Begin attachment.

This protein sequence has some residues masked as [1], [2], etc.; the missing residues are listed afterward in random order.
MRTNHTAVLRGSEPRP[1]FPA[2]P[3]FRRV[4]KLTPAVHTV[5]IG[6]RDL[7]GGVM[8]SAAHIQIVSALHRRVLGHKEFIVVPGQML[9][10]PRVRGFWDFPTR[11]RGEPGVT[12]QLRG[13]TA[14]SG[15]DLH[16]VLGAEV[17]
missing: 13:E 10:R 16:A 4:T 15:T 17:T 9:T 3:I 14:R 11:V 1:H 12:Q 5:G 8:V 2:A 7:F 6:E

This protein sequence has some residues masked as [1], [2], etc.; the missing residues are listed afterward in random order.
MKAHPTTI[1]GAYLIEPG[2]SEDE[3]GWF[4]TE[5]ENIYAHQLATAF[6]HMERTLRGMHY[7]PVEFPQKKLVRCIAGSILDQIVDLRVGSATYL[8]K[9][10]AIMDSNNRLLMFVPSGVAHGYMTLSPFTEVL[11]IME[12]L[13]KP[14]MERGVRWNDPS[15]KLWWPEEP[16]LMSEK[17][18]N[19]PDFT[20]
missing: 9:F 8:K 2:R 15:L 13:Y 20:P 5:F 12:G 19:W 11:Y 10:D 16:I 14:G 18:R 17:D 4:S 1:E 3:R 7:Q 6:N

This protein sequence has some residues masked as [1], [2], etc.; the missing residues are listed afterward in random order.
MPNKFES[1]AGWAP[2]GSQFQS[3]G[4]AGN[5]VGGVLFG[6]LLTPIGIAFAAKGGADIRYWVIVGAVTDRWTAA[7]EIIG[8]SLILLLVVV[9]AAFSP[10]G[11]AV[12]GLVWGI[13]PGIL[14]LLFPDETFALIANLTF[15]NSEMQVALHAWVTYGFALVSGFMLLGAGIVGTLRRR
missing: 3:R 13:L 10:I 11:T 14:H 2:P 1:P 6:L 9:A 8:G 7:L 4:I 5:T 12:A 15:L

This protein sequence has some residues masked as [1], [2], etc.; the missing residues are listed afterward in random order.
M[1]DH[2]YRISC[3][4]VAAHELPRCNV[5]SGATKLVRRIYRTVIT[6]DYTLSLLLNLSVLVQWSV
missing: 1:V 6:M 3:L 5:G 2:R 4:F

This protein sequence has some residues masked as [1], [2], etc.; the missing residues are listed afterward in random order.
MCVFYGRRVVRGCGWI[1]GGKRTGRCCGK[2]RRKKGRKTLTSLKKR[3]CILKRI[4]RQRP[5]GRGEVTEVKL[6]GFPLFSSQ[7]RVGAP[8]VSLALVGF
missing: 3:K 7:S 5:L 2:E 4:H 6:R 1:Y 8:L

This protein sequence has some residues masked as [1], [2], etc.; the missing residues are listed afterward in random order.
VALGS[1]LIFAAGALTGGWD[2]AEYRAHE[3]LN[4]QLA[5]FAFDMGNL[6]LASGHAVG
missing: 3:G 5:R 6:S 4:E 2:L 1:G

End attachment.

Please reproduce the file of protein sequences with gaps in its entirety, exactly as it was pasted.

This protein sequence has some residues masked as [1], [2], etc.; the missing residues are listed afterward in random order.
MRTNHTAVLRGSEPRP[1]FPA[2]P[3]FRRV[4]KLTPAVHTV[5]IG[6]RDL[7]GGVM[8]SAAHIQIVSALHRRVLGHKEFIVVPGQML[9][10]PRVRGFWDFPTR[11]RGEPGVT[12]QLRG[13]TA[14]SG[15]DLH[16]VLGAEV[17]
missing: 13:E 10:R 16:A 4:T 15:T 17:T 9:T 3:I 14:R 11:V 1:H 12:Q 5:G 8:V 2:A 7:F 6:E

This protein sequence has some residues masked as [1], [2], etc.; the missing residues are listed afterward in random order.
MKAHPTTI[1]GAYLIEPG[2]SEDE[3]GWF[4]TE[5]ENIYAHQLATAF[6]HMERTLRGMHY[7]PVEFPQKKLVRCIAGSILDQIVDLRVGSATYL[8]K[9][10]AIMDSNNRLLMFVPSGVAHGYMTLSPFTEVL[11]IME[12]L[13]KP[14]MERGVRWNDPS[15]KLWWPEEP[16]LMSEK[17][18]N[19]PDFT[20]
missing: 9:F 8:K 2:R 15:L 13:Y 20:P 5:F 12:G 19:W 11:Y 10:D 16:I 14:G 18:R 17:D 4:S 1:E 3:R 7:Q 6:N

This protein sequence has some residues masked as [1], [2], etc.; the missing residues are listed afterward in random order.
MPNKFES[1]AGWAP[2]GSQFQS[3]G[4]AGN[5]VGGVLFG[6]LLTPIGIAFAAKGGADIRYWVIVGAVTDRWTAA[7]EIIG[8]SLILLLVVV[9]AAFSP[10]G[11]AV[12]GLVWGI[13]PGIL[14]LLFPDETFALIANLTF[15]NSEMQVALHAWVTYGFALVSGFMLLGAGIVGTLRRR
missing: 3:R 13:L 10:I 11:T 14:H 2:P 1:P 6:L 9:A 8:G 7:L 4:I 5:T 12:A 15:L

This protein sequence has some residues masked as [1], [2], etc.; the missing residues are listed afterward in random order.
M[1]DH[2]YRISC[3][4]VAAHELPRCNV[5]SGATKLVRRIYRTVIT[6]DYTLSLLLNLSVLVQWSV
missing: 1:V 6:M 3:L 5:G 2:R 4:F

This protein sequence has some residues masked as [1], [2], etc.; the missing residues are listed afterward in random order.
MCVFYGRRVVRGCGWI[1]GGKRTGRCCGK[2]RRKKGRKTLTSLKKR[3]CILKRI[4]RQRP[5]GRGEVTEVKL[6]GFPLFSSQ[7]RVGAP[8]VSLALVGF
missing: 3:K 7:S 5:L 2:E 4:H 6:R 1:Y 8:L

This protein sequence has some residues masked as [1], [2], etc.; the missing residues are listed afterward in random order.
VALGS[1]LIFAAGALTGGWD[2]AEYRAHE[3]LN[4]QLA[5]FAFDMGNL[6]LASGHAVG
missing: 3:G 5:R 6:S 4:E 2:L 1:G